The way he pilloried Anita Hill from his perch of authority on the Senate Judiciary Committee helped lead to “the Year of the Woman” in 1992. California, Washington and Illinois elected female senators. In Pennsylvania, Lynn Yeakel – the daughter of a former congressman – was able to capture the Democratic nod in a primary. But she narrowly lost to Specter.
That was the last time either major party in Pennsylvania nominated a woman for Senate or governor. Today all 20 members of the commonwealth’s congressional delegation are men
“All women candidates have different expectations placed upon them,” said Dana Brown, executive director of the nonpartisan Pennsylvania Center for Women and Politics. “One of the greatest challenges that women have running in Pennsylvania is the incumbency advantage. We have a long history of incumbents winning time and again.”
Read about the women who could ride Hillary’s coattails at the link.
Sanders could have made a difference for some downballot Democrats too, if he cared about anyone but himself. From another Bernie diehard who sounds a bit disillusioned here: The man that Bernie Sanders forgot. Will Bunch wonders why Sanders didn’t endorse and raise money for a guy named John Fetterman.
Ask John Fetterman, the Harvard-trained mayor of a once-comatose western Pennsylvania steel town who looks like a biker-bar bouncer, whether this is the year of the outsider. Because if that were the case, he’d be well on his way to becoming a U.S. Senator from Pennsylvania.
But he’s not.
Good politics is good storytelling, and Fetterman has a hell of a story to tell about himself. It starts with a great character, a guy who stands 6-8 and weighs over 300 pounds, campaigning in a black workshirt and boots — not a blow-dried politician because there are no hairs to dry. He didn’t plan on becoming a politician, but when he showed up in Braddock, an iconic mill town near Pittsburgh that was shrinking into oblivion, to teach underprivileged children, he knew he wanted to save it. His experiences as mayor of Braddock gave him unorthodox ideas on how to solve crime and end the so-called “war on drugs,” while his wife — Gisele, who was born in Brazil and came to the U.S. undocumented — inspired him to push for common-sense immigration policies.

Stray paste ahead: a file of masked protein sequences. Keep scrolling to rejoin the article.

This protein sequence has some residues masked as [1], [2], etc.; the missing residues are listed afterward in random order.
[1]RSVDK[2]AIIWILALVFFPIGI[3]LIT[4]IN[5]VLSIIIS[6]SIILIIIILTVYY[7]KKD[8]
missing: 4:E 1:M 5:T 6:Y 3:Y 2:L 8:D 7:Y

The only people I know who aren’t interested in Fetterman’s story are Democratic Party elites — the labor unions and various interest groups that make endorsements, and the money people who do their money thing that pays for political ads that reach the 90 percent of “normals” — i.e., people who don’t obsess over the politics the way that we do. The unusually telegenic Fetterman has gotten a lot of free media, which has helped him raise some small donations, which has paid for some creative ads — just enough, basically, to get him to about 8 percent in the polls. Only a miracle could bring him victory on Tuesday against two humdrum Democratic establishment candidates (Google them, if you must.)
This is where Bernie Sanders, the Vermont senator who jolted the 2016 race with his brewed-in-Burlington blend of democratic socialism, comes in. Because that’s one more thing that’s unique about John Fetterman — unlike almost all of Pennsylvania’s Democratic go-along-get-along insider cronies, the Braddock mayor has endorsed Sanders for president. Why wouldn’t he? Fetterman’s promises to shake up Washington and to end big-money politics and the useless “war on drugs” are EXACTLY what Sanders is talking about when he calls for a “political revolution.” ….
Think about it. Although Sanders is probably also going to lose Pennsylvania on Tuesday, he’s also on track — if you believe the polls — to get anywhere from 40-45 percent of the statewide Democratic vote. Imagine if Sanders and Fetterman had toured the Keystone State as “a ticket,” if it had been Fetterman popping up on stage after Susan Sarandon or Rosario Dawson to introduce the Vermont senator. If Fetterman could just tap into most of that 40-45 percent of the Democratic primary vote…he wins.
Why wouldn’t Sanders support this guy? Because Bernie doesn’t give a shit about anyone but Bernie. Read the rest of the sad story at the Philly.com link.
Hillary and Bill will be in Indiana this afternoon, and the last I heard she’ll hold her victory rally in Philadelphia tonight.
The polls in each of today’s five primary states–Pennsylvania, Connecticut, Maryland, Rhode Island, and Delaware–close at 8PM. We’ll get a post up sometime before that. Maryland could be a blowout; the others may take a little longer to call.
What are you hearing and reading?